We’ve all heard people say that millennials don’t stay in a job for long, and even a casual look of our job climate today makes this feel true. But the question remains. What drives a millennial to switch jobs?
To answer this, we surveyed 51 millennials to discover their reasons to leave a job. About half of the employees polled have stayed in a job for more than a year.
The sample size is small, so this article serves more as points for thought about the millennial integration into the workforce, especially since we’ve been in need of a Malaysian perspective.
The poll is hardly scientific, but we were at least able to glean insights from players in a multitude of industries ranging from the more traditional accounting and sales, to the more ‘modern’ fields like Fintech and online publishing.
Millennials are loyal until something better comes along
Before we actually dive into this, it’s important to note that most millennials polled actually intend to stay with their job a year from now.
A few of the ‘Yes’es pointed out career advancement options as a caveat to them staying, but 60% said they’re keen on staying in a company a year from now.
When asked about why would they leave their current job, three different reasons stand out almost neck-to-neck with each other.
The most important thing to remember about millennials compared to the previous generations is that right now, they’re the youngest faces in the work force. Being young, even if they had plans for loyalty, millennials will and should try out different paths before they commit to one, if they have the financial means or opportunity to do so.
The second highest reason for leaving would be for a better gig. If another company is willing to offer more either in salary or position, an employee will leave.
“No opportunity for growth or advancement” does also tally with other research that shows personal growth as important for millennials.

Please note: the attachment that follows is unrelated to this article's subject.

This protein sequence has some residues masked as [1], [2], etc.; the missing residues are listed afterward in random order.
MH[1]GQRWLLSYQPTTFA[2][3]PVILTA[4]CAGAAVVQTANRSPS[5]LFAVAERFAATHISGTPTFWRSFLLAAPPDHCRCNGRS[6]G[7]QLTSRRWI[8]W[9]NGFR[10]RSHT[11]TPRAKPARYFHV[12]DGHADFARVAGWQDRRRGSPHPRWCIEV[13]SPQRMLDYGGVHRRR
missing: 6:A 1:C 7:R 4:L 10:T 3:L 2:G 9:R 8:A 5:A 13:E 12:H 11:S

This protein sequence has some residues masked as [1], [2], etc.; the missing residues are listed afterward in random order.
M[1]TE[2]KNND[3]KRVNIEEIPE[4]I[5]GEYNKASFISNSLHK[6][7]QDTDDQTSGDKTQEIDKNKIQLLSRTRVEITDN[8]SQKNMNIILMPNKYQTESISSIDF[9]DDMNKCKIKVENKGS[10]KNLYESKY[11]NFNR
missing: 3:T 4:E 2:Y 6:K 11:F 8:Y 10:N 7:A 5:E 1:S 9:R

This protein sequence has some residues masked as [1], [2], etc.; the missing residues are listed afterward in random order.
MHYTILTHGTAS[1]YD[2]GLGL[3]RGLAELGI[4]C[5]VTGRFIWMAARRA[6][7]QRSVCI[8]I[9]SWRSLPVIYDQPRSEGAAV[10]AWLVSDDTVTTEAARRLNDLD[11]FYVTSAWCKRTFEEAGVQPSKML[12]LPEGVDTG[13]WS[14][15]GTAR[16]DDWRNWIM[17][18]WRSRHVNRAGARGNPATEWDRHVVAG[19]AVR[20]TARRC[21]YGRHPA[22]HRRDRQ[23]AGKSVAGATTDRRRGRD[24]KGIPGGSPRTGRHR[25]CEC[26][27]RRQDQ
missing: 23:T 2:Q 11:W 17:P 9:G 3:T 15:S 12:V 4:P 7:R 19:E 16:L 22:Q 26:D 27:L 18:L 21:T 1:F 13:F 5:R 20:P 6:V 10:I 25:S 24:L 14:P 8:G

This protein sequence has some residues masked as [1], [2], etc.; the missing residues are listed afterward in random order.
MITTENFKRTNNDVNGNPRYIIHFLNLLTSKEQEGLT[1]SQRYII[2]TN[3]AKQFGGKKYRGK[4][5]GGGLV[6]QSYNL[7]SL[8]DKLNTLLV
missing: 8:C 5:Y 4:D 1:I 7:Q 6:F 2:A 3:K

We’re a generation hungry to learn, and we’re keen to rise up the ranks quick, even if, as noted above, we leave before the opportunity has even been presented to us.
Millennials will leave if they don’t see opportunity for growth
On one hand, shout-out to employers. This is apparently the main reason a millennial can increase your turnover rate here in Malaysia.
On the other hand, this tallies with the idea that millennials these days aren’t willing to “pay their dues” before they can actually rise through the ranks.
What employers perceive as someone needing to prove themselves before they are given more responsibility may, to the millennial, feel like they aren’t given any opportunities. And they’re less willing to stick around to find out if they ever will too.
Generally, an employee will also look into the overall company direction and the time it takes for them to grow if they’re considering leaving, because it’s a tried-and-true strategy that an employee can rise through the ranks (and salary) quickly by job-hopping.
This tallies with the data that showcases 7 out of the 24 people who checked “No opportunity for growth” also checked “I was offered a better gig”.
11 people checked “I was offered a better gig”, and out of that, 7 of them thought they left jobs with no opportunity for growth.
Of course, some millennials will still leave even if they are given unlimited potential for growth, and this refers to the 35.3% who left to pursue other interests.
They may have taken up the job either out of financial need and zero passion, or they may have picked up different interests along the way. For these employees, leaving is almost inevitable.
Millennials are a generation that believe in self-actualisation, which means that if given the right circumstances, they are the generation to leave stable jobs for a shot at their dreams.
It’s obvious from the results that millennials value opportunity, and they’re not shy to take actively hunt for them.
But as our results show, they’re not as flighty as often implied, and will stay if the company proves that it’s willing to invest in them.
To this end, millennials are definitely shifting the workforce tide. Now, the workforce is putting pressure into a company to give them a reason to be loyal. This movement can be good or bad depending on how you look at it, but this is simply a matter of change.
Feature Image Credit: English Online